Nats, Caps title wins send Skins fans deeper into 'pit of despair'

Ben Krimmel
November 01, 2019 - 1:00 pm

Embarrassed. Hopeless. Doomed. Resigned. Apathetic. Hatred.

These are just some of the words Washington Redskins fans used to describe their feelings as fans of the football team they support. 

So, how did this happen? Well, part of the answer is on-field performance. Since Daniel Snyder took control the Redskins have gone through more coaches than had winning seasons. And there is also the Redskins Park factor and the culture under much-maligned team president Bruce Allen.

"They've only made the playoffs five times since we've been doing radio," The Sports Junkies' JP Flaim said Friday. "That's why I'm perplexed because the odds are you should have, you know, over 10 years you should make the playoffs, I would say, at least four times."

"But, JP, not when you're run by boobs and stooges, which is what the Redskins are," Junkies' John Auville responded. "When you're run by guys like that, you're always in the pit of despair. It is where they are."

On Thursday, Pro Bowl left tackle Trent Williams spoke to the media for the first time since his holdout and revealed he had cancer, which he believes the Redskins medical staff did not take seriously. 

“I almost lost my life,” Williams said. "Seriously, I almost lost my life. You’re 30 and coming off seven straight Pro Bowls and a doctor tells you to get your affairs in order, it’s not going to sit well with you. It still doesn’t. Still even thinking about it, it’s a scary thing to go through.” 

And when asked if Williams had trust in the organization, he said, “No. There’s no trust here.”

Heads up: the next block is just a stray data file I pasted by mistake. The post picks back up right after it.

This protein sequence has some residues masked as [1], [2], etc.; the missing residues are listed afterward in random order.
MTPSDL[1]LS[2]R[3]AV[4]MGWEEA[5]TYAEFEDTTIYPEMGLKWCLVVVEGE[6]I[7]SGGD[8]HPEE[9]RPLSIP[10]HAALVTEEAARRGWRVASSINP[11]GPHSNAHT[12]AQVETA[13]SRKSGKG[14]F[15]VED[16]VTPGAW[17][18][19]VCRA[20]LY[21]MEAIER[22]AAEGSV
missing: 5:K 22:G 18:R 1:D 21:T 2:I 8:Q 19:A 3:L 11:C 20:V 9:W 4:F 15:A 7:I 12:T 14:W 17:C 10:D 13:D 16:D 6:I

Many of the fans hold the same opinion as the Redskins' left tackle.

The despair is palpable: "It's a lost life," Junkies' Eric Bickel said. "It's lost. It's over. I'll never have a competitive Redskins team again as long as I live."

"I watch NASCAR on the weekends now rather than the Redskins. I'd rather watch cars go around in circles for four hours than to watch the Redskins," Junkies caller Kevin in Fairfax, Va. said. "I'd rather go anywhere but go to FedEx Field. And it's because I'm just resigned to the fact that they're not going to be good."

Part of what Kevin said hits on an issue for many Redskins fans: It isn't just the on-field futility that is killing their spirit. The experience of being a fan has not greatly improved.

One of the people tasked with repairing those bonds, Brian Lafemina, was dismissed after less than a year on the job. And then a mass exodus of Redskin employees followed.

And there is little movement on finding a new home for the team after losing a few different potential sites. The attendance at home games abysmal. Away fans regularly outnumber Skins fans. Regularly. (Sometimes to the surprise of visiting players.) And that disparity in the FedEx Field crowd doesn't go unnoticed by the players.

"We used to be a very proud organization and that's just not the case anymore," Matt in Arlington said. "What Dan has done to us since (he bought the team) is nothing short of embarrassing."

In a way, winning may paper over the cracks and provide a temporary respite for those inside the walls of Redskins Park, but it won't solve the main issues.

"This team is just a disaster," Junkies caller Jamie in Ashburn said. "I hate this team. It's not really the players, I don't hate the players. I hate the organization, I hate Snyder, I hate Allen." 

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